Kamusi: Multilingual Dictionary Aims to Aid Machine Translation with All Words in Every Language [VIDEO]

By Staff Reporter on February 26, 2013 9:13 PM EST

Languages
A new online multilingual dictionary hopes to compile all words from every language in the world. (Photo: Creative Commons)

An interactive multilingual dictionary has long been a pipe dream of artificial intelligence researchers.

While automatic algorithm-based machine translation products like Google Translate can easily convert the gist of text from one language into another, they cannot explain the meaning.

Now, an extremely ambitious online dictionary hopes to solve that problem by compiling every word in every language. If funded, it could change the way machines translate between languages.

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The self-proclaimed "Dictionary of the Future" is called the Kamusi Global Online Living Dictionary (GOLD), and launched this week to follow International Mother Tongue Day on February 21.

The Kamusi Project initially began in 1994 as a collective bilingual dictionary between Swahili and English, launched by anthropologist and lexicographer Martin Benjamin when he was a graduate student at Yale. It was named "Kamusi" after the Swahili word for dictionary.

The model anticipated Wikipedia a decade early - a comprehensive crowd-sourced guide to Swahili that allowed community members to add entries piece by piece.

With grant support from the US Department of Education and private donations, the Kamusi Project eventually grew into one of the world's most popular Swahili language resources.

Benjamin has long had broader goals, and after four years of work on the Kamusi Project, his team has now released a re-engineered platform that can support resources for any and all languages.

At the time of launch, the Kamusi GOLD demonstration version includes 100 words from 15 languages, including English, Swahili, French, Gusii, Hehe, Japanese, Kinyarwanda, Luganda, Mandarin Chinese, Pulaar, Romanian, Setswana, Songhay, Spanish, and Yeyi.

The initial focus of the project is African languages, continuing Kamusi's original interest in Swahili and the 2000 other languages spoken in Africa. According to AllAfrica, all the programming for the Kamusi project has taken place in Africa.

Unlike other dictionaries, the GOLD is built around concepts as well as words, so it adds context for machine translation problems like homonyms.

As New Scientist explained,

"This structure could solve one of the biggest challenges for machine translation. Asked to translate 'spring in her step' into French, for example, Google chooses printemps - the season - for 'spring'. Similar examples abound. The inability of computers to deal with homonyms - words that are spelled the same but have different meanings - is one reason why machine translations are often so garbled.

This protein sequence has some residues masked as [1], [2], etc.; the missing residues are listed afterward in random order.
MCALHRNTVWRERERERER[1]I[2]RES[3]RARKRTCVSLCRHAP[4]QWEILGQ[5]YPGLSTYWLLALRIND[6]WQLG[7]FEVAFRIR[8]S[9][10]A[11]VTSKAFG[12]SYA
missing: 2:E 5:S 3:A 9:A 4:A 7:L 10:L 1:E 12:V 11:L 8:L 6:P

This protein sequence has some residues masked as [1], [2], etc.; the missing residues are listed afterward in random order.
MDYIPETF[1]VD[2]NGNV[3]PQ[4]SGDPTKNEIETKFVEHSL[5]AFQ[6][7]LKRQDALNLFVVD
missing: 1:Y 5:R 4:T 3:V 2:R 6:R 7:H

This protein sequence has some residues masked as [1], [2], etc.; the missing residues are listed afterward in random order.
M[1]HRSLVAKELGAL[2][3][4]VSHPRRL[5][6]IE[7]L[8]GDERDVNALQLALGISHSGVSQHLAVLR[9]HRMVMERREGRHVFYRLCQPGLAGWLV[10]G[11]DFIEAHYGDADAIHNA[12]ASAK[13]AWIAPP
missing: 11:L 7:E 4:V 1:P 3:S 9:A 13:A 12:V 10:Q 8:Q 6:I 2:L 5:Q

"Kamusi avoids this problem by recognising that "spring" is associated with multiple concepts and prompting the user to say which is relevant.  So the word "spring", for instance, is linked to several concepts, including the season that comes before summer and a sudden upwards or forward motion."

The project has been supported by a grant from the US National Endowment for the Humanities and relies on volunteers.

Benjamin hopes that bilingual speakers, especially of uncommon minority languages, will be motivated to add terms for free, since their additions will help them translate to more widely represented languages that are already in the system.

He also expects that companies that do business in Africa, like China and the United States, might be motivated to pay for large numbers of local words to be added to Kamusi because so many African languages are not represented well by existing dictionaries.

The major drawback of the project is that, unlike the automated algorithmic approach of Google Translate, the Kamusi Project's multilingual dictionary requires the ongoing input of humans, which is time-consuming and expensive.

Benjamin estimates that, including wages and other expenses, it will cost about $5 to add and verify each new concept. Kamusi expects that a language dictionary containing 10,000 terms is sufficient for general use, so a basic dictionary would cost $50,000 per language.

As the New Scientist pointed out, representing 10,000 concepts in 100 languages would require $5 million - a large sum, but certainly not insurmountable.

A company like Google would have an obvious interest in improving its own automated translation product, and could provide that amount in an instant.

The Kamusi Project's aims to keep its multilingual dictionary in the public domain as a free resource, so it remains to be seen how it would respond to private interest.

In the meantime, you can explore and add to it yourself at Kamusi.org.

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